MEDIA

Sport, climate change, and the process of moralisation

Brian P. McCullough, PhD

There are many aspects that draw so many people worldwide into sport. Whether as participants, spectators, or both, sport appeals to our emotions and well-being as a greater society. Sport is a universal language that spans cultural and generational boundaries. Sport also offers us an opportunity to elevate public interest in important social causes across these boundaries and into new territories of social progress. We see that with notable past examples: racial equality and Jackie Robinson, establishment protests and Muhammad Ali, gender equality and Billie Jean King, and most recently, pay equity and the US Women’s National Team. These hallmark examples, and so many others like them, draw us deeper into our love of sport.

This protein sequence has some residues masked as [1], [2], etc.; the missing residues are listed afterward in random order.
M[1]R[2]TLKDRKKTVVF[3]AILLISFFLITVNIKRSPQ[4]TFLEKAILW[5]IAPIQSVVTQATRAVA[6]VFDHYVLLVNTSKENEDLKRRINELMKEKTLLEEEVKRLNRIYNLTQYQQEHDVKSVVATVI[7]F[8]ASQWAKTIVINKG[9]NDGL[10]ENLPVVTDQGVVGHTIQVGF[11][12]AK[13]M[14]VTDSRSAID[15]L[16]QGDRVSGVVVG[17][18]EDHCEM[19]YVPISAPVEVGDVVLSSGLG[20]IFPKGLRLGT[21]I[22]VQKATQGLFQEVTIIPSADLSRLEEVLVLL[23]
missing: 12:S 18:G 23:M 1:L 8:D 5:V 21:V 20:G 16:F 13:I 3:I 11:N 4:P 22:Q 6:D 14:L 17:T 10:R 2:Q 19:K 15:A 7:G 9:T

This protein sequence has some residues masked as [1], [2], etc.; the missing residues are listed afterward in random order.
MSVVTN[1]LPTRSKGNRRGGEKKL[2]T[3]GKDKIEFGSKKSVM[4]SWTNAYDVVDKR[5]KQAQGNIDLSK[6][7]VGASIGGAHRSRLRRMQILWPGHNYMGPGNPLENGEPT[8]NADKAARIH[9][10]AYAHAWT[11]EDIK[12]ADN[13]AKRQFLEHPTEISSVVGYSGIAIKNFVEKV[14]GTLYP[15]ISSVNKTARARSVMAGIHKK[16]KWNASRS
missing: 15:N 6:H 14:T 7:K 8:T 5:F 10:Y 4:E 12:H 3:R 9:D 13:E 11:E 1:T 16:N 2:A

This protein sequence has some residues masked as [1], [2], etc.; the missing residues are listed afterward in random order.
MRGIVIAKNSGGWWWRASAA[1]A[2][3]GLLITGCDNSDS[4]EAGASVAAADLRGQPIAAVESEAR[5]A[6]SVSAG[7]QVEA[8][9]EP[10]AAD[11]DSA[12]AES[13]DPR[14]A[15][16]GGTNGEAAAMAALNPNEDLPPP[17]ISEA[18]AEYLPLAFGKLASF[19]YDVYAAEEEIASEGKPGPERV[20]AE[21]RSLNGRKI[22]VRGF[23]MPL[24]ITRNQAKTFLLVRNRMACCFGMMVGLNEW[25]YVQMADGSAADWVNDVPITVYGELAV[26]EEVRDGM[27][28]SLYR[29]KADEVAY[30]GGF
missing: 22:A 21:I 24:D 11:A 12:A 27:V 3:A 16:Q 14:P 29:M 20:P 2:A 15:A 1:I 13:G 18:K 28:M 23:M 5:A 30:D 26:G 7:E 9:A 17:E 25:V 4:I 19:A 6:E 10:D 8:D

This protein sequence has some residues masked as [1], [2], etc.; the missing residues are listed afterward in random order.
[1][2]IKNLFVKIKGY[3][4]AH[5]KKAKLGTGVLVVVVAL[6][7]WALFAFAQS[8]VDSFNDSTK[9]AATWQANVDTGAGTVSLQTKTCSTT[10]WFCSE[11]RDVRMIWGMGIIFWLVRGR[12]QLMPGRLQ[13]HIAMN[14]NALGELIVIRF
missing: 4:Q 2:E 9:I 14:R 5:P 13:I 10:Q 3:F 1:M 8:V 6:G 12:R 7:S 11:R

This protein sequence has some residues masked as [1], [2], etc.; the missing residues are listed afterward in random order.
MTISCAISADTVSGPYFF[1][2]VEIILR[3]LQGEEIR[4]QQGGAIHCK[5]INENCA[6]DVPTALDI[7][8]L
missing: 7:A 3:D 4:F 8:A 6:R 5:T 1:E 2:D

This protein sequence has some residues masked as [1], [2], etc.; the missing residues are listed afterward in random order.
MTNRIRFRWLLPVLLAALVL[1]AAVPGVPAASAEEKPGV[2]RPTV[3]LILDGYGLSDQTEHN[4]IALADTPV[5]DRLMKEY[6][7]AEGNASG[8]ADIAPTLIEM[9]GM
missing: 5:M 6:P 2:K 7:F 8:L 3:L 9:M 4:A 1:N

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Do sports teams' sustainability efforts matter to fans?

While the sport sector’s environmental impact is not fully understood, it has a social platform and reach to influence a significant number of people worldwide to choose more sustainable behaviors. Brian McCullough, associate professor of sport management at Texas A&M University, says that sport organizations should be proactive in becoming more sustainable to increase business performance, deepen connections with fans and attract new ones.

Bold and visionary leaders can make climate action a commercial strength

Brian P. McCullough, PhD

The Meeting of the Parties 24 (COP24) concluded this past December with a renewed energy to fulfil the goals of the Paris Climate Agreement and outlined specific ways to achieve those objectives. Most encouragingly was the openness of the UNFCCC to engage specific business sectors, including the sport sector, in the global effort to reduce the effects of climate change. I was honoured to participate in the initial meetings with the UNFCCC Secretariat and other sport sector and sustainability experts to discuss the parameters of a climate action agreement specific to the sport sector. This work continued up to COP24 in Poland, where the Sport for Climate Action Framework was announced with the initial signatories.

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